There is an untold number of nuclear missiles and devices stored all over the planet, the vast majority of them being held in Russia and the United States.
These weapons are typically rather safe when they are dormant, in the sense that accidents don’t happen very often. When there are problems though, it can get incredibly frightening.
That was the situation faced by residents of a remote village in Russia’s northern Arkhangelsk region in mid-august, when a prototype missile that runs on nuclear fuel accidentally exploded.
The entire region was evacuated after the blast, and the government sent a special rescue train to the town of Nyonoska to help transport residents to safety. 5 military scientists at the research facility lost their lives in the initial blast, but it is believed that around 450 people were evacuated.
Russian village near nuclear-powered missile explosion to be briefly evacuated https://t.co/N7vFIeJUlN
— The Washington Post (@washingtonpost) August 13, 2019
Although the blast is over, the threat that remains is the radiation left over. It has been reported that gamma radiation in the area has jumped to six to 16 times what is considered safe.
Increased levels of radiation were detected as far as the city of Severodinsk.
Multiple witnesses have reported confusion after the explosion and have suggested that they were lied to by the government about the radiation dangers at first.
The Washington Post quoted a local media interview with one villager, who said that military officials initially told them that there was “nothing to worry about,” and that it would be safe for them to stay in their homes.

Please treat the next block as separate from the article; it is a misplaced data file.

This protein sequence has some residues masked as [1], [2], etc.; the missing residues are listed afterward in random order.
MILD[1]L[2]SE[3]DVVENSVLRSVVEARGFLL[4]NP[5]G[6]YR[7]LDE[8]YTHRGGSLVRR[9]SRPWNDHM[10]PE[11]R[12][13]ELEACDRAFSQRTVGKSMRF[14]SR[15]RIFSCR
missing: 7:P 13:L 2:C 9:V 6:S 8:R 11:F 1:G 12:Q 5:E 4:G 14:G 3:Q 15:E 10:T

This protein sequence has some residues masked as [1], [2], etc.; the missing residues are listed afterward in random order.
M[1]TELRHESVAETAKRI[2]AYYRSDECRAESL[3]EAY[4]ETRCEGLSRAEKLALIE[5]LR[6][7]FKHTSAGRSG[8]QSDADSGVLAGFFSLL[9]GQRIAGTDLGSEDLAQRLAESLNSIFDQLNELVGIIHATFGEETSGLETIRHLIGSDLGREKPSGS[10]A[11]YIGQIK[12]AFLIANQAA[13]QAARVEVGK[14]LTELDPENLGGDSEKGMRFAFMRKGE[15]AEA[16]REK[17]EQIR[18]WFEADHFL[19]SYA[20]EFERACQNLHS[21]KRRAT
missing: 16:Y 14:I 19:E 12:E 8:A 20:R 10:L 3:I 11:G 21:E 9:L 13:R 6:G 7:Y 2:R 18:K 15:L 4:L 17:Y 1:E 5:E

Evidence grows that Russian's nuclear-powered doomsday missile was what blew up last week: https://t.co/OQqfuZYLzs
— Tyler Rogoway (@Aviation_Intel) August 12, 2019
Since the situation has been shrouded in so much secrecy, many details about the site and the missile are still unclear. However, experts in the field have suggested that this was some type of experimental nuclear-powered cruise missile, which is often referred to as the “Burevestnik” or “Storm Petrol”.
The United States is learning much from the failed missile explosion in Russia. We have similar, though more advanced, technology. The Russian “Skyfall” explosion has people worried about the air around the facility, and far beyond. Not good!
— Donald J. Trump (@realDonaldTrump) August 12, 2019
United States President Donald Trump tweeted in response to the explosion, stating that he was concerned about the air and environment around the blast site and beyond. He also could not pass up an opportunity to point out that the United States has “more advanced, technology.”
— Mike Dorning (@MikeDorning) August 13, 2019
Russian officials have done their best to downplay the explosion and have been dismissive towards any questions about the blast.
According to the Washington Post, regional governor Igor Orlov refused to admit that there was a full-scale evacuation in the region, insisting that this was merely a “routine measure” that is being taken as a precaution.
This blast comes just two weeks after the United States formally withdrew from the Intermediate-Range Nuclear Forces Treaty with Russia.
The treaty was made in response to the extreme tensions of the cold war, in an effort to slow down the nuclear arms race that much of the world agreed was a threat to human civilization.
The treaty set a specified limit on nuclear weapons for each country to stay under, but the United States government voiced concerns about Russian compliance with the treaty, which reportedly sparked the recent dissolution of the treaty.
This morning, NBC News speculated that perhaps this most recent explosion has something to with the breakdown of the agreement.